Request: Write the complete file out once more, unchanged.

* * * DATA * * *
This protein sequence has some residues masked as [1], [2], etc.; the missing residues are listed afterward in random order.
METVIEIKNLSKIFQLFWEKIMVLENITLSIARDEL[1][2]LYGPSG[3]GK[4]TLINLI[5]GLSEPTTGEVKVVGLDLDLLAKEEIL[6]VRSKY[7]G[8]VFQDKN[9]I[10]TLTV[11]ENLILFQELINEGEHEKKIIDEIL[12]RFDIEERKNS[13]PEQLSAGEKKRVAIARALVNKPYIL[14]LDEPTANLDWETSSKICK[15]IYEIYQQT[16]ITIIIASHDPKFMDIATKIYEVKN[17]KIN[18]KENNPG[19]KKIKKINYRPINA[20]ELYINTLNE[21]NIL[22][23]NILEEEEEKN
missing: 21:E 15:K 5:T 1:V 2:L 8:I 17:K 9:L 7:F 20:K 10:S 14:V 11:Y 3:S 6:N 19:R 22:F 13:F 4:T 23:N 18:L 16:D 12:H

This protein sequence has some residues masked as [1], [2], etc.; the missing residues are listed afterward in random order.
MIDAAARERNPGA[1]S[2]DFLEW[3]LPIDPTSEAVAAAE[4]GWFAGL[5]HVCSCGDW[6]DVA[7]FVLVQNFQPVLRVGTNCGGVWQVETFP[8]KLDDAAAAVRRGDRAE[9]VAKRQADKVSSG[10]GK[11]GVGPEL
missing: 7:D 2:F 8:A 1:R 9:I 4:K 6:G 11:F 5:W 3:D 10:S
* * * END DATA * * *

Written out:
This protein sequence has some residues masked as [1], [2], etc.; the missing residues are listed afterward in random order.
METVIEIKNLSKIFQLFWEKIMVLENITLSIARDEL[1][2]LYGPSG[3]GK[4]TLINLI[5]GLSEPTTGEVKVVGLDLDLLAKEEIL[6]VRSKY[7]G[8]VFQDKN[9]I[10]TLTV[11]ENLILFQELINEGEHEKKIIDEIL[12]RFDIEERKNS[13]PEQLSAGEKKRVAIARALVNKPYIL[14]LDEPTANLDWETSSKICK[15]IYEIYQQT[16]ITIIIASHDPKFMDIATKIYEVKN[17]KIN[18]KENNPG[19]KKIKKINYRPINA[20]ELYINTLNE[21]NIL[22][23]NILEEEEEKN
missing: 21:E 15:K 5:T 1:V 2:L 8:I 17:K 9:L 7:F 20:K 10:S 14:V 11:Y 3:S 6:N 19:R 22:F 13:F 4:T 23:N 18:L 16:D 12:H

This protein sequence has some residues masked as [1], [2], etc.; the missing residues are listed afterward in random order.
MIDAAARERNPGA[1]S[2]DFLEW[3]LPIDPTSEAVAAAE[4]GWFAGL[5]HVCSCGDW[6]DVA[7]FVLVQNFQPVLRVGTNCGGVWQVETFP[8]KLDDAAAAVRRGDRAE[9]VAKRQADKVSSG[10]GK[11]GVGPEL
missing: 7:D 2:F 8:A 1:R 9:I 4:K 6:G 11:F 5:W 3:D 10:S